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The Tough Choices Behind Positions on Responding to Climate Change
in the news: "Nature crisis: Humans 'threaten 1 million species with extinction'" screams a BBC News headline. And in other environmental news, no sooner has former vice president Joe Biden announced his candidacy for USA president in the 2020 election and vaulted to the top in public opinion polls, than many of his opponents in the Democratic party primary have begun attacking his failure to support the so called Green New Deal, a policy package which recognizes the seriousness of the global climate change problem and related tough choices. Here at Project Worldview we increasingly appreciate tough choices. In this regard we have recently announced the long awaited version 4.0 expansion of the Project Worldview theme structure, which began with version 1.0 publication of 26 themes in 1990. Now implemented online, it includes 104 themes, paired to make choices that fit on fifty two double-sided Choices We Make playing cards.
commentary and analysis (by Stephen P. Cook, founder and manager, project Worldview, www.projectworldview.org): I have begun using this Choices We Make deck of cards to structure comments I make in group discussions and plan on using it in lectures I give / courses I teach.* (see note #1) Currently I am contemplating offering a course on climate change that builds on a "Climate Dialogues" offering I collaborated with others on last year. My tentative plan is to "tweak" the past offering by initially focusing attention on eight of those fifty-two choices in the card deck. While I think there are roughly sixteen of those fifty-two choices that relate to the global climate change problem, seems these eight are most fundamentally related:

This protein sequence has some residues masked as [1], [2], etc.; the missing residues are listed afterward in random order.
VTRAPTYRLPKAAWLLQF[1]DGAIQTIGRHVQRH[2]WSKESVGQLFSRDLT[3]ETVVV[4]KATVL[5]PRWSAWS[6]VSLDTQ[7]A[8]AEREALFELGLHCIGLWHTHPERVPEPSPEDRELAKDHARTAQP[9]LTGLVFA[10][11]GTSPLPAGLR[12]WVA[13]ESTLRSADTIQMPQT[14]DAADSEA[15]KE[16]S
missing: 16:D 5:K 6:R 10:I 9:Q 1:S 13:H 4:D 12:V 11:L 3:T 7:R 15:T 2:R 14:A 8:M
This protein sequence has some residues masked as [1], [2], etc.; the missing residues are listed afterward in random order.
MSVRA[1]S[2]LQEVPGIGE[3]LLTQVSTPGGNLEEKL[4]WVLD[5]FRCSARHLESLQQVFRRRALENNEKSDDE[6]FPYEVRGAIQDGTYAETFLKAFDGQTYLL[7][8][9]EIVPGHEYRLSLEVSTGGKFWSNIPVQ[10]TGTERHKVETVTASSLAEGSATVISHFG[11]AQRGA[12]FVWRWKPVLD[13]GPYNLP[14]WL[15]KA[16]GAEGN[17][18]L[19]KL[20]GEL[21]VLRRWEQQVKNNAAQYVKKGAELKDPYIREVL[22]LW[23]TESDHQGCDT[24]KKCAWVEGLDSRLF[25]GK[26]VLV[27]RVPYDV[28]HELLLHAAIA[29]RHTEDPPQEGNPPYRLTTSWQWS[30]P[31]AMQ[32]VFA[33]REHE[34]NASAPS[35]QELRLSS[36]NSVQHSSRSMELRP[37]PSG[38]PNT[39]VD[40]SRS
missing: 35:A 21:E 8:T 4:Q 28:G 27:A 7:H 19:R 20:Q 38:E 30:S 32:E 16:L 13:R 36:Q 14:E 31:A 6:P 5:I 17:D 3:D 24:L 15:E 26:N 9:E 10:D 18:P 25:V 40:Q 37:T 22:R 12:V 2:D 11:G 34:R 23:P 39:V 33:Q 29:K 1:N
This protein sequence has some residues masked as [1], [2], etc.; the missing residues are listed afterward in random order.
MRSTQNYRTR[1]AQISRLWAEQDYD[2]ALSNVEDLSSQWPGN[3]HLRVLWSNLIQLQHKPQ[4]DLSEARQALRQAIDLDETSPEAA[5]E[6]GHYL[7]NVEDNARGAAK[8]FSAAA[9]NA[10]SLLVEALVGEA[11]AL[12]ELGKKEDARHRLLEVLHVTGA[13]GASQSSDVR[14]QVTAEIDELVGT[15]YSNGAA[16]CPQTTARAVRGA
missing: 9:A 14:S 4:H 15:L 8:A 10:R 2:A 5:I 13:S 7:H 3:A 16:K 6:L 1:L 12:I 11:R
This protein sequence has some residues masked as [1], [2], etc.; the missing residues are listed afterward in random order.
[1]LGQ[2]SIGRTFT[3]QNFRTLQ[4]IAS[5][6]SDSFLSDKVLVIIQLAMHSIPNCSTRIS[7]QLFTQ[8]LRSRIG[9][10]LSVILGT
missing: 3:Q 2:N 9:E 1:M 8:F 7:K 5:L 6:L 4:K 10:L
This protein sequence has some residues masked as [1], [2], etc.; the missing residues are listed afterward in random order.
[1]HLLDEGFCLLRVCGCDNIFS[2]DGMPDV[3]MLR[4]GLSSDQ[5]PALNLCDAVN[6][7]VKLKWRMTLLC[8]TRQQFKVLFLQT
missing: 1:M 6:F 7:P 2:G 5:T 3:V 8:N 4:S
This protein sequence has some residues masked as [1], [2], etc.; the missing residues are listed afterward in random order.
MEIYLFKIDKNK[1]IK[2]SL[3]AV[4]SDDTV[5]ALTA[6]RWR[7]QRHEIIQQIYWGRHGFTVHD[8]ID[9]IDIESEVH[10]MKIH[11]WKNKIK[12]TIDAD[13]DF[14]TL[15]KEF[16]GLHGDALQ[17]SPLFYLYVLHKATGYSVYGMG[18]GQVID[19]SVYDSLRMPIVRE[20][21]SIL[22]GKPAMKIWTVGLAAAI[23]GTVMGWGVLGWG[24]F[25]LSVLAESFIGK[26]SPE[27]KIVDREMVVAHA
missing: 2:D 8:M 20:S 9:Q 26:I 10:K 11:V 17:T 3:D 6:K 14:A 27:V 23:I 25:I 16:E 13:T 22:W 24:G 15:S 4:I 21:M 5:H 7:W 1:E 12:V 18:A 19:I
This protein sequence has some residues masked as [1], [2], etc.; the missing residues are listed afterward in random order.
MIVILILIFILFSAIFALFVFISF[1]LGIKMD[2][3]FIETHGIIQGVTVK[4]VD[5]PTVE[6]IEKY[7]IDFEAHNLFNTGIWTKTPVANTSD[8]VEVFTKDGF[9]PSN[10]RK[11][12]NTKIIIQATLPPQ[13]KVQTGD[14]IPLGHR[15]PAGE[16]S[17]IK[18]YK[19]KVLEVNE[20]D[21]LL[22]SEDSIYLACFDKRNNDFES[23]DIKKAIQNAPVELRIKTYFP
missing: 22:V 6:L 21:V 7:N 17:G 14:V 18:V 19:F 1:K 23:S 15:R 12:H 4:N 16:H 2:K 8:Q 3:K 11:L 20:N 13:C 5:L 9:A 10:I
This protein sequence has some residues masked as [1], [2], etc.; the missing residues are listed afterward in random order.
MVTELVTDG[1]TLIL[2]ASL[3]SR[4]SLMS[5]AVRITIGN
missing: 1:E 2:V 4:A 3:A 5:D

Given the special place the words "freedom" and "economic growth" and "proud to be an American" and "dreams of being rich" hold in American hearts and minds, given what some feel is an ethical low in the current national leadership, many are skeptical that Americans can make the tough choices needed to adequately respond to the pending (or some might say eventual) climate crisis. Do Americans care enough about the kind of world their grandchildren live in to 1) make or accept changes needed in their own lifestyles for a sustainable world and 2) work to elect leaders who will pursue sustainable policies? Clicking on and reading the descriptions of the worldview themes above—which fit on reverse sides of the card identified with designation in the center column, —you'll appreciate the contrasting positions of two extreme camps. The one in the right column might be called "the right leaning Ayn Rand me first American Republican Libertarian camp", the one in the left column "the left leaning John Muir common good Global Citizen Democratic Green New Dealers."
BTW: the course I'm hoping to teach would be open to those in both camps. Besides requiring that participants abide by certain interpersonal guidelines (like treating each other with respect, etc), it will have as a pre-requisite that prospective enrollees agree with this statement:
While particular choices can be defended, I accept that certain choices we make as individuals and a society taken together can lead to environmentally / human quality of life nightmarish outcomes (i.e. widespread human suffering ==> our species extinction within a few generations), and in this sense they are collectively the wrong ones. I fervently hope these choices are not made!
Just as many teachers in general stress there are no stupid questions except ones you don't ask, many teachers of complex social issues stress there are no simplistic black & white answers—and in some cases no clearly right or clearly wrong positions. You'll note that agreeing to the above highlighted statement modifies this!
#1 My first such educational offering with respect to climate action involved a two hour lab session entitled "Atmospheric Chemistry and Global Climate Change". This was completed by roughly 3000 students during my the 1992 -- 1998 years teaching at Arkansas Tech University.
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